Pay attention to those tremors in your body

Tuesday , June 24, 2014 - 7:19 AM

Standard-Examiner correspondent

If you're shaking and the reason isn't stage fright, something more serious could be going on inside your body.

Shaking, or tremors, are an involuntary body movement, typically composed of rapid and regular bursts of muscle activity which often involves one or more limbs or can involve muscle of the neck and voice, said neurology and sleep medicine physician, Dr. Chris Hammond.

"More often neurological disease of many types can lead to tremor, such as Parkinson’s disease, Essential tremor, dementia, stroke, multiple sclerosis, traumatic brain injury, brain tumors, and others," Hammond said. "However, many tremors can be physiological, which means activity can be a complication of medications, caffeine in excess for example (energy drinks), electrolyte imbalance, stress, and muscle fatigue. And related nerve and muscle problems can lead to similar types of tremor."

Characteristics of a tremor can consist of a rhythmic shaking in the hands, arms, head, legs, or trunk, difficulty writing or drawing, a shaky voice and problems holding and controlling utensils and cups.

Hammond spoke about the various types of tremors during this year's Ogden Medical Surgical Society Conference. He said a person can develop a tremor at any time during their life. Neurodegenerative disease like Parkinson's tends to develop around the age of 60 to70. Others, such as inherited tremors, can start at any age but tend to unmask this tendency at 30 to 40 years old.

"It is good to know what is causing the tremor. There are benign tremors and those that are not so benign such as malignancies," Hammond said. "In most cases, if tremor is experienced nearly equally well in both arms upon movement, it likely is a benign form of tremor such as physiological or essential type of tremor."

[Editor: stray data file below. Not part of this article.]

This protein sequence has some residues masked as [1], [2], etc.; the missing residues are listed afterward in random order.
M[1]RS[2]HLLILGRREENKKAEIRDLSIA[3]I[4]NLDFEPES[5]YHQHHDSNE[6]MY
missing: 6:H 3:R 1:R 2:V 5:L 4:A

And in most cases, Hammond said, a physician can tell a person if this an inherited type of tremor, due to medication, or something for concerning. If the tremor is not obviously associated with caffeine consumption, skipping meals, and other known triggers, Hammond said it important to see a physician to ensure nothing more serious is at hand, even if symptoms are mild and not requiring medications to suppress the tremor.

Depending on the type, many tremors can be reduced in intensity, Hammond said. For example, familial tremor, also known as Essential Tremor can be treated with several medications that assist with neurochemical regulation such as blood pressure and seizure medications. These medications, in general, reduce neuro-output, hence leading to less intense tremor.

"Treating Parkinson’s disease type of tremor, which is a neurodegenerative disease leading to deficiency of the neurotransmitter dopamine, is often approached through increasing dopamine availability in the brain or activating dopamine receptors by various medications," he said. "Nothing available is curative but can manage symptoms to some degree."

Physiological tremors can be potentially avoided, essentially by avoiding certain chemicals that are leading to the tremor such as caffeine and certain medications, physical overexertion, and hypoglycemia," Hammond said. Sleep deprivation may also aggravate this and other types of tremors.

"Getting a good night’s sleep can help many neurological issues," he said.

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